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Citation Context ...jacent objects. In fact the subdivision can be “seeded” with data obtained from another source, such as the digital elevation models (DEMs) available from the National Cartographic Information Cen=-=ter [7]-=-. In this paper we generalize the stochastic subdivision construction [10] to produce random functions with prescribed correlations and spectra. The generalized subdivision technique produces high-qua... |

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Fractional Brownian relief: an exact local method
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Citation Context ... (oscillatory noises are not possible however). Another variation [25] uses a higher quality interpolant for the point estimation, alleviating the problem with creases. Fractional Brownian simulation =-=[8]-=-. This method applies a standard multivariate simulation technique in which uncorrelated random variables are linearly transformed by a factored form (Choleski decomposition) of the desired correlatio... |

1 |
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Citation Context ...ting process [20]. The Poisson faulting process is a sum of randomly placed step functions with random heights. It produces a Brownian noise (f −2 spectrum). A related technique is sparse convolutio=-=n [16, 17]-=-, in which an arbitrary function is convolved with a Poisson point process (in one dimension the Poisson faulting process is a special case of sparse convolution). The resulting spectrum is the transf... |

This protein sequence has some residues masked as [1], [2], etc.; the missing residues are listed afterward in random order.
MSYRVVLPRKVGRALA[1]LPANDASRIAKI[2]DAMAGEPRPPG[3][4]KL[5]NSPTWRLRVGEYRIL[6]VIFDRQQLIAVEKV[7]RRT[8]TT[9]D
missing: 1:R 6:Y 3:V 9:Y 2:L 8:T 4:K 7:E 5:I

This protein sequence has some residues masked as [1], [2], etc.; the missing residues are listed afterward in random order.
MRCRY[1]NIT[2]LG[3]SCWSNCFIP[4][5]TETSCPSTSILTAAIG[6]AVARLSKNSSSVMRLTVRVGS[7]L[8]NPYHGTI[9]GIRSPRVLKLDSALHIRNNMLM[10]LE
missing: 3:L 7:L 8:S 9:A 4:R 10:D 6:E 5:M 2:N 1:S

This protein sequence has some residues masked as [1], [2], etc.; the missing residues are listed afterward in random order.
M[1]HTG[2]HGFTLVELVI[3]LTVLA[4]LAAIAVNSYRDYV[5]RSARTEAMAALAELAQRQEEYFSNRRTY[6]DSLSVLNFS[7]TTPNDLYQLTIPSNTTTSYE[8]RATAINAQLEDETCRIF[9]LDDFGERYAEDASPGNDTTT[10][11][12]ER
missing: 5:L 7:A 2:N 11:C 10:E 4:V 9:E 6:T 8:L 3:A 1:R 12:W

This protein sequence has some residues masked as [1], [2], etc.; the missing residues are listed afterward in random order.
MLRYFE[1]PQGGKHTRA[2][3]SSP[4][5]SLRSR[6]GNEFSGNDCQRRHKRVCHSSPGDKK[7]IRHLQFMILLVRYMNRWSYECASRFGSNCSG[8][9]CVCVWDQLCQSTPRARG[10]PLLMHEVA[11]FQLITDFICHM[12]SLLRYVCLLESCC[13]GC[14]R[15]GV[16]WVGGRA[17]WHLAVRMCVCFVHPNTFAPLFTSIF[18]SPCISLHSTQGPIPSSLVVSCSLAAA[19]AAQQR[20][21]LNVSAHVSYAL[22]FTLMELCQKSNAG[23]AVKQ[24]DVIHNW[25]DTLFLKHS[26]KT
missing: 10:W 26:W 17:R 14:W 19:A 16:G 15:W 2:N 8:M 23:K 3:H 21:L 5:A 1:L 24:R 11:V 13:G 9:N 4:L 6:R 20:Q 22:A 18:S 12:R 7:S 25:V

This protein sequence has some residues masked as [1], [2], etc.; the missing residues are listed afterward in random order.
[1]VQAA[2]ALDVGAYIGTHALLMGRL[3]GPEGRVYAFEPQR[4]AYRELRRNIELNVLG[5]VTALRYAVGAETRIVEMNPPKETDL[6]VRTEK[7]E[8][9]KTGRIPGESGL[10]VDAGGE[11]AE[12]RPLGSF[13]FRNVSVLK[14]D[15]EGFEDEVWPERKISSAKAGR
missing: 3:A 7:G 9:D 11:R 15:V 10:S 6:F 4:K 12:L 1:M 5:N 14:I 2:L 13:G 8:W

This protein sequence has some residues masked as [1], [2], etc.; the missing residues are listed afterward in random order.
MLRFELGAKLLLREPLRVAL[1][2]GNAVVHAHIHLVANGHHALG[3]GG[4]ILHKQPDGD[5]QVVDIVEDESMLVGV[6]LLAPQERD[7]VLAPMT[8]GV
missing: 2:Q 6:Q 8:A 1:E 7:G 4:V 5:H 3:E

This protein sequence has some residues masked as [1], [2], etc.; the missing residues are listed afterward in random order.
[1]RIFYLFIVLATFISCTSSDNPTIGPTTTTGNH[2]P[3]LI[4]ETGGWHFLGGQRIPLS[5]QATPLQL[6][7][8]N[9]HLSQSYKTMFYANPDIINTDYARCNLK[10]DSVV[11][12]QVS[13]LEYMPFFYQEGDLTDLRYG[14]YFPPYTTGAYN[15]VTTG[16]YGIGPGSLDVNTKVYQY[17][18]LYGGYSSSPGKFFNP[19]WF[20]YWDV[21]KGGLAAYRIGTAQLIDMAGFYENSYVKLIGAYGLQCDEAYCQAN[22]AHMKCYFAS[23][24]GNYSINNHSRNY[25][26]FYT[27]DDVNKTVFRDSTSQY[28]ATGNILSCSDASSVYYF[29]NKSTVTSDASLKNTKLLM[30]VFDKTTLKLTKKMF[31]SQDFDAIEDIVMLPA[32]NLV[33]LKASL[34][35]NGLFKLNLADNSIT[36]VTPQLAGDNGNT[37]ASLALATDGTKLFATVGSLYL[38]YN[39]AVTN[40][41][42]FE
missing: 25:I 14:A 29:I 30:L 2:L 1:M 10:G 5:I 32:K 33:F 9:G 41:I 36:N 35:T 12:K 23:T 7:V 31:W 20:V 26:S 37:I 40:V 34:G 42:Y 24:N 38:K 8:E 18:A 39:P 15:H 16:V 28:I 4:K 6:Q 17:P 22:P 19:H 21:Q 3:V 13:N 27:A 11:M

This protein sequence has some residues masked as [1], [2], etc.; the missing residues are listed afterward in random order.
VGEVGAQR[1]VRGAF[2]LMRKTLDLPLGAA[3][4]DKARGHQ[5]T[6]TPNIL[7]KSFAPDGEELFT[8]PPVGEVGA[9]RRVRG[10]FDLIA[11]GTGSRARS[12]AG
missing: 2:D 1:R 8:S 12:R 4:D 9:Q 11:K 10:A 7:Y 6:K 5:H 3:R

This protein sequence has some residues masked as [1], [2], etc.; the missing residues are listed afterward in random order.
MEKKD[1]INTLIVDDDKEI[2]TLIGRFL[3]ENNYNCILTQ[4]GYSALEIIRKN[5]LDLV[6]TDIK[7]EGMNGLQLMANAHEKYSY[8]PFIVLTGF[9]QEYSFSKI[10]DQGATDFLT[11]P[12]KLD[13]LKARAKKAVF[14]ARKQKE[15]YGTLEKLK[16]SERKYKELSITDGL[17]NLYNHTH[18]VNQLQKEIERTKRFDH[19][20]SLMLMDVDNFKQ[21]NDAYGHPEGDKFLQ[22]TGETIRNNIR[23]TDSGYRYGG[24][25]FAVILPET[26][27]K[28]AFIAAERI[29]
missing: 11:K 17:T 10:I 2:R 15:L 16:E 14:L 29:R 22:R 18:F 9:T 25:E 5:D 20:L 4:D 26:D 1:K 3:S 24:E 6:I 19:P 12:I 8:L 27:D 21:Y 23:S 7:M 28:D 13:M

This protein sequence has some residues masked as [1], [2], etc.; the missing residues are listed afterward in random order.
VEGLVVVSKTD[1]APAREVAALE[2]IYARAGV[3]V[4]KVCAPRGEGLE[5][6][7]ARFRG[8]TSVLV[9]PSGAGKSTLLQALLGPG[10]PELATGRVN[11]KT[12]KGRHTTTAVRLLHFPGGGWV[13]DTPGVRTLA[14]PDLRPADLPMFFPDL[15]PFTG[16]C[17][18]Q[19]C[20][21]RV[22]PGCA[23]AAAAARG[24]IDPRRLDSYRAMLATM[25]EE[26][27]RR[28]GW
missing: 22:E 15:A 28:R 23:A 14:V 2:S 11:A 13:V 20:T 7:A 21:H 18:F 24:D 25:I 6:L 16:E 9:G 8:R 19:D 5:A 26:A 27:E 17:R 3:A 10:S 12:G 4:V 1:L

1 |
Stochastic models for the Earth’s relief, the shape and dimension of the coastlines, and the number-area rule for islands
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Citation Context ...hod is global and less efficient than FFT synthesis (it is O(N 2 )), though an incremental refinement method that is local in a limited-precision implementation is described. Poisson faulting process =-=[20]. -=-The Poisson faulting process is a sum of randomly placed step functions with random heights. It produces a Brownian noise (f −2 spectrum). A related technique is sparse convolution [16, 17], in whic... |